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With the holidays fast approaching, how can I keep from overspending?

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For retailers, who take in at least 25 percent of their revenue during the year-end holidays, cash register bells are already jingling merrily. For consumers, it can be the overspending season. We get caught up in our need to express love, appreciation and friendship at this time of year, and money in reality is low. But sooner or later those holiday bills will come due. People who use credit and buy those big-ticket items right now can get a big surprise in February and March when they have to start making those installment payments.

By employing better spending habits, however, consumers can help eliminate overspending by not charging with plastic this holiday season. Here are some useful spending tips and ideas for capturing the magic of this time of year without paying for it well into next spring.

* First and foremost, create a list of family and friends with whom you exchange gifts. Write a dollar figure beside each name, gift ideas if you have them, and alternative choices. Establish a total spending limit and start looking for bargains early. If you need to shrink your gift list, begin by talking with those with whom you regularly exchange gifts. Suggest not exchanging presents or mutually observe much lower dollar-limits.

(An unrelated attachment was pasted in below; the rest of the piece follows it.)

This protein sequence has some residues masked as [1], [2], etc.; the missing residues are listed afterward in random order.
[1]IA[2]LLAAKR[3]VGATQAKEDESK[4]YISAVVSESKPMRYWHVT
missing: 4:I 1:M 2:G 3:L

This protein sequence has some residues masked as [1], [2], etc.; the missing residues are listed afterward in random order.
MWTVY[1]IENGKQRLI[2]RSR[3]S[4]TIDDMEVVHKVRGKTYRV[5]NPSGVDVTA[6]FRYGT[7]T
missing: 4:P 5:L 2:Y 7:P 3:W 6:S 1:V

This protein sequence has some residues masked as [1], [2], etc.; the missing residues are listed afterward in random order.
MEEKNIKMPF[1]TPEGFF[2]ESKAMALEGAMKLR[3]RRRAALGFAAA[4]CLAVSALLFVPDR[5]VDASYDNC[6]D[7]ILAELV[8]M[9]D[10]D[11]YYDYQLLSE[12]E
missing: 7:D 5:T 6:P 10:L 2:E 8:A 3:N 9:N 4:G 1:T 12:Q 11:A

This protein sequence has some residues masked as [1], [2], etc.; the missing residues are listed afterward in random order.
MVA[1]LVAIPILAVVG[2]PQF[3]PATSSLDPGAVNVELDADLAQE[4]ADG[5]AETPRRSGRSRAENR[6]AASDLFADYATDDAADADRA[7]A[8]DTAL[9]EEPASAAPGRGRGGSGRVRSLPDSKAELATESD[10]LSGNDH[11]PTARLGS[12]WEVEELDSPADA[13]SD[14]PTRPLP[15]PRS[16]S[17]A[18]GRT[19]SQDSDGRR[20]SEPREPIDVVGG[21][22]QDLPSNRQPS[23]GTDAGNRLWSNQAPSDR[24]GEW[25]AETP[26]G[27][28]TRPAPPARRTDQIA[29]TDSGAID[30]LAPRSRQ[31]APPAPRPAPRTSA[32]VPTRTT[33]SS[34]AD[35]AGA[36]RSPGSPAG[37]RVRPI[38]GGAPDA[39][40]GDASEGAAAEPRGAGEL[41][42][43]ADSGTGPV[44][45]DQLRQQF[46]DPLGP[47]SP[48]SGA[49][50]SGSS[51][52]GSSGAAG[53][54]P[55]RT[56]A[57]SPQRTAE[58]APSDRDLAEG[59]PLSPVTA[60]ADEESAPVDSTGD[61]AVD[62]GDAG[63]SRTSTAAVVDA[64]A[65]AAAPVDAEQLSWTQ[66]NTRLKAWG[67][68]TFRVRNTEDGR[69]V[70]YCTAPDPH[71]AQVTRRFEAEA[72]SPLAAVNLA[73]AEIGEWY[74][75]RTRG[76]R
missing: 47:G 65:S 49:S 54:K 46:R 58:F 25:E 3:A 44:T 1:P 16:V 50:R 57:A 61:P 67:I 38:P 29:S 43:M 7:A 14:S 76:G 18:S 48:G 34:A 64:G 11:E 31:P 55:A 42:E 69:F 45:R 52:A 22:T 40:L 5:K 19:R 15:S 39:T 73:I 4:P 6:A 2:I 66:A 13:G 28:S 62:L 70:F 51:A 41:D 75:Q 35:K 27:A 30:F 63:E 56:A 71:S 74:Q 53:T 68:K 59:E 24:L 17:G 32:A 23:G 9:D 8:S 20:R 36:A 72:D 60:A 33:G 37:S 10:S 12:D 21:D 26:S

* Separate your shopping trips from your spending trips. Shopping is for comparing price, quality and value. Spending trips are for purchasing. Don’t take your credit cards or checkbook on shopping trips.
* Wait for sales. Watch the advertising and sale flyers for items you intend to purchase. Sometimes shopping later in the season will allow you to take advantage of clearance sales. If holiday sales are sluggish this year, discount and clearance sales will appear before the Thanksgiving turkey is cold.
* Whenever possible, pay in cash or by check. Credit card users often say they had no idea how much they spent on the holidays until the bills arrive in January or February. If you use credit, try to consolidate holiday purchases on one card and keep track as you go along. It’s also a good idea to figure in the interest you will pay. When you look at that, you realize you might be able to afford a more expensive gift if you pay in cash.
* Consider gifts that don’t cost a lot of out-of-pocket money. Giving a card to a young family which entitles them to emergency baby-sitting time, for example, will result in savings for both families. A bi-monthly sight-seeing outing, gardening help or housecleaning and car washes for grandparents are useful and often much needed.
* Make more gifts at home. A freshly baked loaf of bread, cookies, jar of jam, pot of spring bulbs, snack mix, dry herbs, smoked fish or pickles are always appreciated. Also, a collage of photographs, a tape recording of family history, needlework, a poem, or collection of your favorite recipes can be appreciated gifts.
* At office parties and other functions where you might be asked to provide a gift, suggest that instead of gifts, people bring canned food for the homeless or disadvantaged.
* Gift wrapping can become costly, but is easy to economize. Give a card with a photo of a large gift; use the newspaper’s comics pages, magazines, grocery and shopping bags as gift wrap, use shoe laces, reusable cloth ribbons, cotton cording or wool yarn to tie packages.
* Above all, have a plan and stick to it. If you stay with your holiday spending game plan, you won’t go broke and end up spending all of 2001 paying for the holidays of 2000.

Posted on 27 Nov 2000

Barbara Rowe
Family Resource Management Specialist

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